12. History Repeating Itself?
Gordon Brown is clearly still enjoying a prolonged honeymoon period. It must be so. Under ordinary circumstances it would be no surprise to see him suffer for being a leading member of a government that has overseen the second outbreak in 6 years of the debilitating Foot and Mouth disease. Instead it seems that much of the early analysis offers cautious approval for the decisive action and serious attitude for this outbreak that was so glaringly absent the first time around.
The lessons learnt from the events of 2001 were that a speedy reaction was vital if an outbreak was to be successfully contained. In particular, appropriate measures such as restriction of livestock movements, vaccination, and culls must be taken quickly even though such measures are often painful, economically, politically and psychologically.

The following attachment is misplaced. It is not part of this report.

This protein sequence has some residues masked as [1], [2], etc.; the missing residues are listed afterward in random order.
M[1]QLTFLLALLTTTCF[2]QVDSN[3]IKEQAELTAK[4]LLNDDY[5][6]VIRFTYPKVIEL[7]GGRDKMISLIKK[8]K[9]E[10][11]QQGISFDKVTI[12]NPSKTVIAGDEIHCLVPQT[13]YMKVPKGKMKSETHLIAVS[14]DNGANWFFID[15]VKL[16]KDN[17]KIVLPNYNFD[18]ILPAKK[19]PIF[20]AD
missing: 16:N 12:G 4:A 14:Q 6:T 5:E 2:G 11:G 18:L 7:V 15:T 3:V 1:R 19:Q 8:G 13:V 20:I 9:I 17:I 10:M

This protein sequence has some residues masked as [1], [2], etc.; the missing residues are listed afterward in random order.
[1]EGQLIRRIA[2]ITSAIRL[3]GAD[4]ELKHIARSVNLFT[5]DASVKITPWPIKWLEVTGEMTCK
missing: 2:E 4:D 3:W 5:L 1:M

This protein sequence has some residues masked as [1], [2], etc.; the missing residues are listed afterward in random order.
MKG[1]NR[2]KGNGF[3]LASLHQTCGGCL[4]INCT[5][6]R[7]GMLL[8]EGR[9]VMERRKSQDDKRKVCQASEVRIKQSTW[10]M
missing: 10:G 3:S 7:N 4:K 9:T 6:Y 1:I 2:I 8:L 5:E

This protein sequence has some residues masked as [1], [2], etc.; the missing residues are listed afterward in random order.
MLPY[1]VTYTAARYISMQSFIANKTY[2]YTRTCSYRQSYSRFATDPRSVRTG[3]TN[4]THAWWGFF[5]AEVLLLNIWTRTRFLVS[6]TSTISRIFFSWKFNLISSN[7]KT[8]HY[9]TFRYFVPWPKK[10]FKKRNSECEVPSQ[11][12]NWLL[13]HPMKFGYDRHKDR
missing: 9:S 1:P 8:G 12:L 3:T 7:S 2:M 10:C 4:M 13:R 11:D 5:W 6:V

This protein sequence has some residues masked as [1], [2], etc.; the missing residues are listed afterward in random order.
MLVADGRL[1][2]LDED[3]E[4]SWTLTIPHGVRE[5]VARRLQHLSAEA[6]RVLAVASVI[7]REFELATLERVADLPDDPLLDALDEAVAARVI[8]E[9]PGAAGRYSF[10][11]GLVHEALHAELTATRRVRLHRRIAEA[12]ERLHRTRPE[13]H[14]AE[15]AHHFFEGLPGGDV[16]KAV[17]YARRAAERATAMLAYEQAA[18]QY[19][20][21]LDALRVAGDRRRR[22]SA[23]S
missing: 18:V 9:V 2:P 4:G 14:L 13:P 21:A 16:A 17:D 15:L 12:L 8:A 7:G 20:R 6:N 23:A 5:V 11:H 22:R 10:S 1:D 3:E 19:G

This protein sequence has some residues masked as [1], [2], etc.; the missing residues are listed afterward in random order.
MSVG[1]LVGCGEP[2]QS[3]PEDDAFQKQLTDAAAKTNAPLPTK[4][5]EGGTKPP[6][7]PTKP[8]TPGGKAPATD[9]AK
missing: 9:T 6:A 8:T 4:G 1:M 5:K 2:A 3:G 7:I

In 2001 the government dithered because the aforementioned measures would each have, in varying ways, a major cost. This time around, the memory of the resultant disaster is fresh in the memory of this government and swift action is taken.
I only bring all this up because the last major outbreak before 2001 occurred in 1967 and the conclusions of the resulting inquiry advocated many of the same measures as those recommended after the events of 2001.
It’s great that the Gordon Brown’s government of 2007 can learn from its own mistakes.
But the real question in this matter and probably in all others is this...
Can we learn from the mistakes of the past or are we doomed to always repeat them for ourselves?
Answers on a postcard. (Or in the comments box if you prefer.)
By Peter Muriuki